FarmLead Breakfast Brief
Friday, September 1st, 2017
“Once people take ownership over the decision to receive feedback, they’re less defensive about it.”
– Adam Grant (US author)
At 7:35 AM CDT in the North American futures markets (*not cash prices*):
(all prices in dollars per bushel unless otherwise indicated)
$1 USD = $1.2344 CAD, $1 CAD = $0.8101 USD)
Dec Corn: +1.8¢ (+0.5%) to $3.595 USD or $4.438 CAD
Nov Soybeans: +4.8¢ (+0.5%) to $9.50 USD or $11.727 CAD
Oct Soybean Meal (per short ton): +$2.10 (+0.7%) to $298.60 USD or $368.60 CAD
Oct Soybean Oil (cents per lbs): +$0.07 (+0.2%) to 34.88¢ USD or 43.06¢ CAD
Dec Oats: +3¢ (+1.25%) to $2.40 USD or $2.963 CAD
Dec Wheat (Chicago): +5¢ (+1.15%) to $4.395 USD or $5.425 CAD
Dec Wheat (Kansas City): +4.3¢ (+0.95%) to $4.405 USD or $5.438 CAD
Dec Wheat (Minneapolis): +2.5¢ (+0.4%) to $6.43 USD or $7.937 CAD
Nov Canola (Winnipeg): -2.7¢/bu / -$1.20/MT (-0.25%) to $9.155/bu / $403.67/MT USD or $11.301/bu / $498.30/MT CAD
Yesterday’s Winnipeg ICE Close
Oct Barley: unchanged at $2.515 USD or $3.157 CAD
Oct Durum Wheat: -5.4¢ (-0.65%) to $6.526 USD or $8.056 CAD
Oct Milling Wheat: -13.6¢ (-2.05%) to $5.247 USD or $6.477 CAD
Just Own It!
Grain prices are mostly in the green to start the first day of September.
Corn and soybeans found a good bid yesterday, thanks to some healthy export sale data.
However, canola prices and spring wheat values dipped, despite relatively bullish numbers out from Statistics Canada (see our chart below). Canola prices are certainly being pressured this morning by the Canadian Loonie hitting 81 cents USD.
A recent Reuters survey suggests that Canada will only have 1.5 million tonnes of canola left over going into the 2017/18 crop year.
That’s the smallest in 4 years and down 26% from last year.
Technically, StatsCan will tell us on Sept. 6 where they believe final numbers will fall.
Here’s what I believe: The 18.2-million-tonne number from StatsCan will mean a lower carryout number for the 2017/18 season.
However, StatsCan, much like every other government reporting agency, has a habit of revising numbers.
I expect they will revise the spring wheat, durum wheat, and canola crops significantly this winter.
I think we all wish they would just own the number and be done with it (but that’s not how this game works, is it?)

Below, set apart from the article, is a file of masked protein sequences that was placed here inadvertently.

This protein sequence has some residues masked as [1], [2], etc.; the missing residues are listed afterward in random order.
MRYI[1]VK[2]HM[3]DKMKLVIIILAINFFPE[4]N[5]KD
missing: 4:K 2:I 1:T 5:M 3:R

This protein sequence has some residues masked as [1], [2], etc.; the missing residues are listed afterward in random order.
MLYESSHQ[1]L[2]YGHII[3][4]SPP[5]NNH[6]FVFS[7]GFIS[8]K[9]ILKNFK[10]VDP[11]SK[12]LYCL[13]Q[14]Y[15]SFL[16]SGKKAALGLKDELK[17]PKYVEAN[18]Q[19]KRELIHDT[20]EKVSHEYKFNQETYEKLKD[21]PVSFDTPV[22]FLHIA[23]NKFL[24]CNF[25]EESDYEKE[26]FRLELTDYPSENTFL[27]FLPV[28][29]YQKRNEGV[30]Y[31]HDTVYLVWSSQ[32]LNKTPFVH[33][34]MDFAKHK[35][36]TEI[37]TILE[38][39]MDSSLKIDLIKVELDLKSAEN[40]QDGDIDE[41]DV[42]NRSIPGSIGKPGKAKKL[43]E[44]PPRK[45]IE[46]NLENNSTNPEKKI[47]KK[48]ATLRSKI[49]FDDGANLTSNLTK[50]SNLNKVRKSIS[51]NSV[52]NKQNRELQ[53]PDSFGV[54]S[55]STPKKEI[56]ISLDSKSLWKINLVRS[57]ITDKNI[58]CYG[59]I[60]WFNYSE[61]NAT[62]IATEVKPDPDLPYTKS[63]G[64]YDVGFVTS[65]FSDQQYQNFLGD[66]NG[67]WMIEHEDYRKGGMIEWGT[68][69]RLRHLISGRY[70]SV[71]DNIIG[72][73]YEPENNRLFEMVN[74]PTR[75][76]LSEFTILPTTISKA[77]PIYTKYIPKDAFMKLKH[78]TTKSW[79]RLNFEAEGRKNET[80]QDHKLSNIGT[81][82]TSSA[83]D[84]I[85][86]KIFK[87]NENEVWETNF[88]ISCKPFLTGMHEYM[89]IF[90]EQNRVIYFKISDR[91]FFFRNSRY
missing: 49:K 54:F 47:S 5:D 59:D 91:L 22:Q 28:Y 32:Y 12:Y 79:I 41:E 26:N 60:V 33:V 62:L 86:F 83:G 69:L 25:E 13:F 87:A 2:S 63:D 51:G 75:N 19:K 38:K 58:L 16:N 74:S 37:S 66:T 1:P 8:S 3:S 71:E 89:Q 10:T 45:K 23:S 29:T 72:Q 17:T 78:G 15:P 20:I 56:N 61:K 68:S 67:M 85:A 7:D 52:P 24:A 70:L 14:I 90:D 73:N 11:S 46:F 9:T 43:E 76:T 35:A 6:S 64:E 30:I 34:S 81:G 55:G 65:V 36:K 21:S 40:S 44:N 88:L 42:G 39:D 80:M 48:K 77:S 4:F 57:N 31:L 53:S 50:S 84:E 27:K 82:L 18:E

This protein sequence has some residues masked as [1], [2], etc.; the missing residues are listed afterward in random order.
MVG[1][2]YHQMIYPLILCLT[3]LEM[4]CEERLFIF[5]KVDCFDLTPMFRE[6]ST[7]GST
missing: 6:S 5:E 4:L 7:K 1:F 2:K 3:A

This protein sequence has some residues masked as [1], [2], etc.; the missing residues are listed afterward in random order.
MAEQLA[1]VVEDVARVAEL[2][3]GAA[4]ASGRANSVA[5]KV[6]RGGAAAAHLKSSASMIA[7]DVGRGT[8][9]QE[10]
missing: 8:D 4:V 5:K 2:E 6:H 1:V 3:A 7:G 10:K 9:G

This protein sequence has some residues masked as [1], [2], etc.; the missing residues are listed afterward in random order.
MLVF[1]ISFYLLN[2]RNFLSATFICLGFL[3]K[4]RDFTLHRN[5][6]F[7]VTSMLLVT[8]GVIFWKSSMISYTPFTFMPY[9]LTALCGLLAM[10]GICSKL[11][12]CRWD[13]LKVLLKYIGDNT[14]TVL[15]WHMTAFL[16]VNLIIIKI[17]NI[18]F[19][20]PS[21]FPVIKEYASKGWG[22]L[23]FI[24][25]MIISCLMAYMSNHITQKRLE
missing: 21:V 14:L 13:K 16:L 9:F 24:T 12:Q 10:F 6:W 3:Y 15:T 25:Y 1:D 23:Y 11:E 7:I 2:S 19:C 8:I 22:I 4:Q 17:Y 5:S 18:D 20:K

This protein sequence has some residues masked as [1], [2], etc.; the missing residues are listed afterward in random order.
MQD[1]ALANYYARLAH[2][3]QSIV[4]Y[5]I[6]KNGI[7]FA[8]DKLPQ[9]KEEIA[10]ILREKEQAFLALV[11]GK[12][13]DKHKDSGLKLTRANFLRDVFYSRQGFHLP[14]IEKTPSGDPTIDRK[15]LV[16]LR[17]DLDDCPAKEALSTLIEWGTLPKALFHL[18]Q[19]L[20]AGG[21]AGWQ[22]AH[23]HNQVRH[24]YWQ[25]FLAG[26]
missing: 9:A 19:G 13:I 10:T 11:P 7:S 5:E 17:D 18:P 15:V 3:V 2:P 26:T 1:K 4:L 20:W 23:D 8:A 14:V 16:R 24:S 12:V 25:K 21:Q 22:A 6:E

Have Corn Prices Bottomed?
Corn prices found a nice jump yesterday, as recounted by Garrett in the Grain Markets Today.
This was mainly due to better-than-expected new crop corn export sales of more than 804,000 MT in just one week. That’s 24% better than the same week a year ago.
As reported by Agrimoney , a year ago on Aug. 31, corn prices hit a bottom and lost 10% in August 2016. 
Thanks to yesterday’s rally, corn prices only lost about 5.6% in August.
Terry Reilly from Futures International only thinks that, thanks to upcoming harvest pressures, unpriced old crop, and unpriced new crop, $3.75 USD / bushel is where any rally will stop. 
The complex has been oversold for a few weeks now, and as we get closer to harvest, the yield and corresponding production picture is getting clearer.
On that note, FC Stone raised its estimate for the US corn yield to 166.9 bushels per acre.
Its last estimate was 162.8. This would equate to a crop of 13.94 Billion bushels (very similar to the Pro Farmer Crop Tour’s estimates from last week).
For soybeans, FC Stone raised its forecast to 49.8 bushels per acre! That’s a solid bump from their previous estimate of 47.7 bushels per acre and even 0.5 bushels above the official USDA forecast. If FC Stone’s yield estimate holds true, it would add up to a 4.42 Billion-bushel bean crop in America.
Why Are North American Wheat Prices Falling?
Despite Statistics Canada telling us that Canada will only harvest 18.9 million tonnes of spring wheat this year, Minneapolis spring wheat prices fell hard yesterday.